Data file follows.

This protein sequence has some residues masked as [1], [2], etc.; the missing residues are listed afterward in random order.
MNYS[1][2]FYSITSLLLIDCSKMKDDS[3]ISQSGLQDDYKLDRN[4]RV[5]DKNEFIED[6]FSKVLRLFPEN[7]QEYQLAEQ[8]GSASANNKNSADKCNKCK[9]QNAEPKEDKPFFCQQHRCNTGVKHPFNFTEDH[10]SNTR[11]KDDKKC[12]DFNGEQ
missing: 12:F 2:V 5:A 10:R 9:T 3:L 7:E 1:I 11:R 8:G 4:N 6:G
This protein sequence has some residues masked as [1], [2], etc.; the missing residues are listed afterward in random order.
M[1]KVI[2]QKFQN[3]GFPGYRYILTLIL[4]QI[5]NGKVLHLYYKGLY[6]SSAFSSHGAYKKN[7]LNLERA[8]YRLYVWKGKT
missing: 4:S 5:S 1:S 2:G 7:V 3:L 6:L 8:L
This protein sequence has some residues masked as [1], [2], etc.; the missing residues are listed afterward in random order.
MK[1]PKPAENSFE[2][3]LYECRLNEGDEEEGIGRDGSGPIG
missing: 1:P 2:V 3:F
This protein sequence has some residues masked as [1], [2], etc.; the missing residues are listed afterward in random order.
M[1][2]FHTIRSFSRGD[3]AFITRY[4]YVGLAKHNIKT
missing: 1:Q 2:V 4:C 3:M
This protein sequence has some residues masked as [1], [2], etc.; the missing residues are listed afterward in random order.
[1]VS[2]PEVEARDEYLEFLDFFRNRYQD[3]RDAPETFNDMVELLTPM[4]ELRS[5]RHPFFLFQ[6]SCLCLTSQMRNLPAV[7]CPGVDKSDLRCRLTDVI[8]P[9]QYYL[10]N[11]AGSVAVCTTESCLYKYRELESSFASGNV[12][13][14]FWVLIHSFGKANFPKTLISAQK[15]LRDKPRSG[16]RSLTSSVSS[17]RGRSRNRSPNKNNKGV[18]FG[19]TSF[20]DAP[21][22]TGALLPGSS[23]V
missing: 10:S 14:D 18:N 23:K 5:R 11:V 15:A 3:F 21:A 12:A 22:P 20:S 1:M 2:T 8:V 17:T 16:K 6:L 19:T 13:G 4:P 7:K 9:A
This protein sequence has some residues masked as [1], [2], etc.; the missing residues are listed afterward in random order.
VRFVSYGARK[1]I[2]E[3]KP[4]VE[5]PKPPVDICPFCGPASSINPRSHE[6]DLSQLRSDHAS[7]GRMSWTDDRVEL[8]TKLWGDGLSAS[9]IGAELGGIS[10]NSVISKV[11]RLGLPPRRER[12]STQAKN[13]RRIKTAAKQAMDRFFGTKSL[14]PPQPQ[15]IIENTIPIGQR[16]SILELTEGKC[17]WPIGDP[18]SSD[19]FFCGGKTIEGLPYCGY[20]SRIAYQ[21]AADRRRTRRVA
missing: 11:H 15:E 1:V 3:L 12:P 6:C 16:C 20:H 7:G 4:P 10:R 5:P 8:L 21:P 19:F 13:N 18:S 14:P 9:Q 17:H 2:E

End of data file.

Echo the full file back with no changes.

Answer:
This protein sequence has some residues masked as [1], [2], etc.; the missing residues are listed afterward in random order.
MNYS[1][2]FYSITSLLLIDCSKMKDDS[3]ISQSGLQDDYKLDRN[4]RV[5]DKNEFIED[6]FSKVLRLFPEN[7]QEYQLAEQ[8]GSASANNKNSADKCNKCK[9]QNAEPKEDKPFFCQQHRCNTGVKHPFNFTEDH[10]SNTR[11]KDDKKC[12]DFNGEQ
missing: 12:F 2:V 5:A 10:R 9:T 3:L 7:E 1:I 11:R 8:G 4:N 6:G
This protein sequence has some residues masked as [1], [2], etc.; the missing residues are listed afterward in random order.
M[1]KVI[2]QKFQN[3]GFPGYRYILTLIL[4]QI[5]NGKVLHLYYKGLY[6]SSAFSSHGAYKKN[7]LNLERA[8]YRLYVWKGKT
missing: 4:S 5:S 1:S 2:G 7:V 3:L 6:L 8:L
This protein sequence has some residues masked as [1], [2], etc.; the missing residues are listed afterward in random order.
MK[1]PKPAENSFE[2][3]LYECRLNEGDEEEGIGRDGSGPIG
missing: 1:P 2:V 3:F
This protein sequence has some residues masked as [1], [2], etc.; the missing residues are listed afterward in random order.
M[1][2]FHTIRSFSRGD[3]AFITRY[4]YVGLAKHNIKT
missing: 1:Q 2:V 4:C 3:M
This protein sequence has some residues masked as [1], [2], etc.; the missing residues are listed afterward in random order.
[1]VS[2]PEVEARDEYLEFLDFFRNRYQD[3]RDAPETFNDMVELLTPM[4]ELRS[5]RHPFFLFQ[6]SCLCLTSQMRNLPAV[7]CPGVDKSDLRCRLTDVI[8]P[9]QYYL[10]N[11]AGSVAVCTTESCLYKYRELESSFASGNV[12][13][14]FWVLIHSFGKANFPKTLISAQK[15]LRDKPRSG[16]RSLTSSVSS[17]RGRSRNRSPNKNNKGV[18]FG[19]TSF[20]DAP[21][22]TGALLPGSS[23]V
missing: 10:S 14:D 18:N 23:K 5:R 11:V 15:A 3:F 21:A 12:A 22:P 20:S 1:M 2:T 8:V 17:T 16:K 6:L 19:T 13:G 4:P 7:K 9:A
This protein sequence has some residues masked as [1], [2], etc.; the missing residues are listed afterward in random order.
VRFVSYGARK[1]I[2]E[3]KP[4]VE[5]PKPPVDICPFCGPASSINPRSHE[6]DLSQLRSDHAS[7]GRMSWTDDRVEL[8]TKLWGDGLSAS[9]IGAELGGIS[10]NSVISKV[11]RLGLPPRRER[12]STQAKN[13]RRIKTAAKQAMDRFFGTKSL[14]PPQPQ[15]IIENTIPIGQR[16]SILELTEGKC[17]WPIGDP[18]SSD[19]FFCGGKTIEGLPYCGY[20]SRIAYQ[21]AADRRRTRRVA
missing: 11:H 15:E 1:V 3:L 12:P 6:C 16:C 20:H 7:G 4:P 10:R 5:P 8:L 21:P 19:F 13:N 18:S 14:P 9:Q 17:H 2:E